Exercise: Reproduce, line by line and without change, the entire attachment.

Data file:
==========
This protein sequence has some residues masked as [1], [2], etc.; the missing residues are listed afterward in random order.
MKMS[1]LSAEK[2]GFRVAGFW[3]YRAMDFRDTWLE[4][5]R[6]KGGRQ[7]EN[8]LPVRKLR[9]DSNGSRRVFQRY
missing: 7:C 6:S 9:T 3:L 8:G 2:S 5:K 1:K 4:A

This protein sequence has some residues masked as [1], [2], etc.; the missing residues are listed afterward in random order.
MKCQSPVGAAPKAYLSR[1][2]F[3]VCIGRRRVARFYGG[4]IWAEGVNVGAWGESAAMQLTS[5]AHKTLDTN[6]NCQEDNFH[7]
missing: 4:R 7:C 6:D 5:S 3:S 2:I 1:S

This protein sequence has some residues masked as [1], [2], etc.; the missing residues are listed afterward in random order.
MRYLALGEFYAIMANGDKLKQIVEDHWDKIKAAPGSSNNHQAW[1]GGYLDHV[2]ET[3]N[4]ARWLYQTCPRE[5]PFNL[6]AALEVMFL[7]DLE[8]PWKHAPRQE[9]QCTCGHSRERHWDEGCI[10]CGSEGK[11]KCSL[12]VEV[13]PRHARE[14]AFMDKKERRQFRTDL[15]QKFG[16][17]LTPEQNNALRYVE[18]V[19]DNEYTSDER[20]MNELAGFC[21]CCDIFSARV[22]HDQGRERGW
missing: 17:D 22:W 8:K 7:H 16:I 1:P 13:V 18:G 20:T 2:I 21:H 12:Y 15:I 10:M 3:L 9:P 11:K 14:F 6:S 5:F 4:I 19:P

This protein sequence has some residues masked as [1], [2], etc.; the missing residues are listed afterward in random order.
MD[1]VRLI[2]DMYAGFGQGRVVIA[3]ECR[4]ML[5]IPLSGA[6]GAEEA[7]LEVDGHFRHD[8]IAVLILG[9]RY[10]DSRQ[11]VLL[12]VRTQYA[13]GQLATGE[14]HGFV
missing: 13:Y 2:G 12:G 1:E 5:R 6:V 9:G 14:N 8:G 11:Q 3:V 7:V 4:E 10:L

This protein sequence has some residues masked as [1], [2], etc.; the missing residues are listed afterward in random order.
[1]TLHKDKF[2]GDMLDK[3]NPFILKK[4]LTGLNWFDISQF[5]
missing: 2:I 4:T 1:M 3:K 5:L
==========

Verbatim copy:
This protein sequence has some residues masked as [1], [2], etc.; the missing residues are listed afterward in random order.
MKMS[1]LSAEK[2]GFRVAGFW[3]YRAMDFRDTWLE[4][5]R[6]KGGRQ[7]EN[8]LPVRKLR[9]DSNGSRRVFQRY
missing: 7:C 6:S 9:T 3:L 8:G 2:S 5:K 1:K 4:A

This protein sequence has some residues masked as [1], [2], etc.; the missing residues are listed afterward in random order.
MKCQSPVGAAPKAYLSR[1][2]F[3]VCIGRRRVARFYGG[4]IWAEGVNVGAWGESAAMQLTS[5]AHKTLDTN[6]NCQEDNFH[7]
missing: 4:R 7:C 6:D 5:S 3:S 2:I 1:S

This protein sequence has some residues masked as [1], [2], etc.; the missing residues are listed afterward in random order.
MRYLALGEFYAIMANGDKLKQIVEDHWDKIKAAPGSSNNHQAW[1]GGYLDHV[2]ET[3]N[4]ARWLYQTCPRE[5]PFNL[6]AALEVMFL[7]DLE[8]PWKHAPRQE[9]QCTCGHSRERHWDEGCI[10]CGSEGK[11]KCSL[12]VEV[13]PRHARE[14]AFMDKKERRQFRTDL[15]QKFG[16][17]LTPEQNNALRYVE[18]V[19]DNEYTSDER[20]MNELAGFC[21]CCDIFSARV[22]HDQGRERGW
missing: 17:D 22:W 8:K 7:H 16:I 1:P 13:V 18:G 20:T 2:I 21:H 12:Y 15:I 10:M 3:L 9:P 11:K 14:F 6:S 5:F 4:I 19:P

This protein sequence has some residues masked as [1], [2], etc.; the missing residues are listed afterward in random order.
MD[1]VRLI[2]DMYAGFGQGRVVIA[3]ECR[4]ML[5]IPLSGA[6]GAEEA[7]LEVDGHFRHD[8]IAVLILG[9]RY[10]DSRQ[11]VLL[12]VRTQYA[13]GQLATGE[14]HGFV
missing: 13:Y 2:G 12:G 1:E 5:R 6:V 9:G 14:N 8:G 11:Q 3:V 7:V 4:E 10:L

This protein sequence has some residues masked as [1], [2], etc.; the missing residues are listed afterward in random order.
[1]TLHKDKF[2]GDMLDK[3]NPFILKK[4]LTGLNWFDISQF[5]
missing: 2:I 4:T 1:M 3:K 5:L